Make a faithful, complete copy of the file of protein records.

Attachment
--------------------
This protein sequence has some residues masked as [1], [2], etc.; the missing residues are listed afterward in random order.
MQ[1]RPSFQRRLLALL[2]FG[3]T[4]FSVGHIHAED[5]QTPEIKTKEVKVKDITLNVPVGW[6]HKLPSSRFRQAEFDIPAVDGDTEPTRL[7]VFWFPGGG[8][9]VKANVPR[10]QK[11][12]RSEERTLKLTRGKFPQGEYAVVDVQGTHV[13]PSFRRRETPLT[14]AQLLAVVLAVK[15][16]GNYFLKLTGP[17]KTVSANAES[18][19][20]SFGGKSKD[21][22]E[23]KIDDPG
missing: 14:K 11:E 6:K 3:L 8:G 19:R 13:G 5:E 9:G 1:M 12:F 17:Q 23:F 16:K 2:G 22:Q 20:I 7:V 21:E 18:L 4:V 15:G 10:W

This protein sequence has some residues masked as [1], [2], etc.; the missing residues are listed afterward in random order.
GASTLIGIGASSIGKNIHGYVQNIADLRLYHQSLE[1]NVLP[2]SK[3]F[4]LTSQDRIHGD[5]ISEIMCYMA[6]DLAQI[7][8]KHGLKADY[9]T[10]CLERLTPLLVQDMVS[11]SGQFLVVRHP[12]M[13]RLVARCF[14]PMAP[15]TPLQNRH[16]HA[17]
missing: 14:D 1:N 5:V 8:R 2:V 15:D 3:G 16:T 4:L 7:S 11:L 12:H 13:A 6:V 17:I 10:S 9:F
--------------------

This protein sequence has some residues masked as [1], [2], etc.; the missing residues are listed afterward in random order.
MQ[1]RPSFQRRLLALL[2]FG[3]T[4]FSVGHIHAED[5]QTPEIKTKEVKVKDITLNVPVGW[6]HKLPSSRFRQAEFDIPAVDGDTEPTRL[7]VFWFPGGG[8][9]VKANVPR[10]QK[11][12]RSEERTLKLTRGKFPQGEYAVVDVQGTHV[13]PSFRRRETPLT[14]AQLLAVVLAVK[15][16]GNYFLKLTGP[17]KTVSANAES[18][19][20]SFGGKSKD[21][22]E[23]KIDDPG
missing: 14:K 11:E 6:K 3:L 8:G 19:R 13:G 5:E 9:G 1:M 12:F 17:Q 23:F 16:K 2:G 22:Q 20:I 7:V 21:E 18:L 4:V 15:G 10:W

This protein sequence has some residues masked as [1], [2], etc.; the missing residues are listed afterward in random order.
GASTLIGIGASSIGKNIHGYVQNIADLRLYHQSLE[1]NVLP[2]SK[3]F[4]LTSQDRIHGD[5]ISEIMCYMA[6]DLAQI[7][8]KHGLKADY[9]T[10]CLERLTPLLVQDMVS[11]SGQFLVVRHP[12]M[13]RLVARCF[14]PMAP[15]TPLQNRH[16]HA[17]
missing: 14:D 1:N 5:V 8:R 2:V 15:D 3:G 16:T 4:L 7:S 11:L 12:H 13:A 6:V 17:I 10:S 9:F